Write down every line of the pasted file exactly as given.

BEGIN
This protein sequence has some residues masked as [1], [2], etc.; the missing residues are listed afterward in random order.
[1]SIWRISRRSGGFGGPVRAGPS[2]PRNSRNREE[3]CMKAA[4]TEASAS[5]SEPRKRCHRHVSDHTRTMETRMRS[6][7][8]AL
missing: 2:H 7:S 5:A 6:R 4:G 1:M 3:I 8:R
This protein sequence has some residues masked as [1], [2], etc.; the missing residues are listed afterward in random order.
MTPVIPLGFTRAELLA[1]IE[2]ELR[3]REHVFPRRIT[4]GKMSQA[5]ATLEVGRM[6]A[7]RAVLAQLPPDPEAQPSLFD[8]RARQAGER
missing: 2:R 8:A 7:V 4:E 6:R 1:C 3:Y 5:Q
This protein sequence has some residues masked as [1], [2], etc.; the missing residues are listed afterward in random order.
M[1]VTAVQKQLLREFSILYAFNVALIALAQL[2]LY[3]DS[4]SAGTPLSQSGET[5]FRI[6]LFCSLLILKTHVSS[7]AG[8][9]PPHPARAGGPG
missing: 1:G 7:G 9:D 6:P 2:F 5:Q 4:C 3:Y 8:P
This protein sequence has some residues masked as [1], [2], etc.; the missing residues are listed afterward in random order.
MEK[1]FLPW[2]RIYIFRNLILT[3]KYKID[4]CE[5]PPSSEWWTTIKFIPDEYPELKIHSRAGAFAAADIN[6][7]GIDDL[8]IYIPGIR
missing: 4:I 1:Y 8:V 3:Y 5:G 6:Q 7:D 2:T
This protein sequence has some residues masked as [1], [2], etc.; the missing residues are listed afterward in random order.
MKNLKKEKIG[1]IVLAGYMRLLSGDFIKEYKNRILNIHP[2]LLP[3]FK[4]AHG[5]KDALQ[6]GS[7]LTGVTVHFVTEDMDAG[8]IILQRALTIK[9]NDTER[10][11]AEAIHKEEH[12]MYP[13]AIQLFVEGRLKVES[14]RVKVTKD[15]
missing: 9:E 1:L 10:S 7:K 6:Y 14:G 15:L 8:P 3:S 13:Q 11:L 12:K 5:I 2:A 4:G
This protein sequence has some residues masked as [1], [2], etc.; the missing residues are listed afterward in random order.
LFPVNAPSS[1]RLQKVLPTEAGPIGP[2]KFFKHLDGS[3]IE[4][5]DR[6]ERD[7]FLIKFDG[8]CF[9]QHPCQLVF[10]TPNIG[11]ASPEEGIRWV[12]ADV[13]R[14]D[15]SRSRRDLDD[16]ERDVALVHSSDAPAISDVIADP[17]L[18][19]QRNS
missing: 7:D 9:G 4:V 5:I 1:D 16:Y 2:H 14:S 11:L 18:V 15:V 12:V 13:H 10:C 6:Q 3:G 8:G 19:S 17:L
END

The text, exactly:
This protein sequence has some residues masked as [1], [2], etc.; the missing residues are listed afterward in random order.
[1]SIWRISRRSGGFGGPVRAGPS[2]PRNSRNREE[3]CMKAA[4]TEASAS[5]SEPRKRCHRHVSDHTRTMETRMRS[6][7][8]AL
missing: 2:H 7:S 5:A 6:R 4:G 1:M 3:I 8:R
This protein sequence has some residues masked as [1], [2], etc.; the missing residues are listed afterward in random order.
MTPVIPLGFTRAELLA[1]IE[2]ELR[3]REHVFPRRIT[4]GKMSQA[5]ATLEVGRM[6]A[7]RAVLAQLPPDPEAQPSLFD[8]RARQAGER
missing: 2:R 8:A 7:V 4:E 6:R 1:C 3:Y 5:Q
This protein sequence has some residues masked as [1], [2], etc.; the missing residues are listed afterward in random order.
M[1]VTAVQKQLLREFSILYAFNVALIALAQL[2]LY[3]DS[4]SAGTPLSQSGET[5]FRI[6]LFCSLLILKTHVSS[7]AG[8][9]PPHPARAGGPG
missing: 1:G 7:G 9:D 6:P 2:F 5:Q 4:C 3:Y 8:P
This protein sequence has some residues masked as [1], [2], etc.; the missing residues are listed afterward in random order.
MEK[1]FLPW[2]RIYIFRNLILT[3]KYKID[4]CE[5]PPSSEWWTTIKFIPDEYPELKIHSRAGAFAAADIN[6][7]GIDDL[8]IYIPGIR
missing: 4:I 1:Y 8:V 3:Y 5:G 6:Q 7:D 2:T
This protein sequence has some residues masked as [1], [2], etc.; the missing residues are listed afterward in random order.
MKNLKKEKIG[1]IVLAGYMRLLSGDFIKEYKNRILNIHP[2]LLP[3]FK[4]AHG[5]KDALQ[6]GS[7]LTGVTVHFVTEDMDAG[8]IILQRALTIK[9]NDTER[10][11]AEAIHKEEH[12]MYP[13]AIQLFVEGRLKVES[14]RVKVTKD[15]
missing: 9:E 1:L 10:S 7:K 6:Y 14:G 15:L 8:P 3:S 13:Q 11:L 12:K 5:I 2:A 4:G
This protein sequence has some residues masked as [1], [2], etc.; the missing residues are listed afterward in random order.
LFPVNAPSS[1]RLQKVLPTEAGPIGP[2]KFFKHLDGS[3]IE[4][5]DR[6]ERD[7]FLIKFDG[8]CF[9]QHPCQLVF[10]TPNIG[11]ASPEEGIRWV[12]ADV[13]R[14]D[15]SRSRRDLDD[16]ERDVALVHSSDAPAISDVIADP[17]L[18][19]QRNS
missing: 7:D 9:G 4:V 5:I 1:D 16:Y 2:H 14:S 11:L 18:V 15:V 12:V 13:H 10:C 6:Q 3:G 8:G 19:S 17:L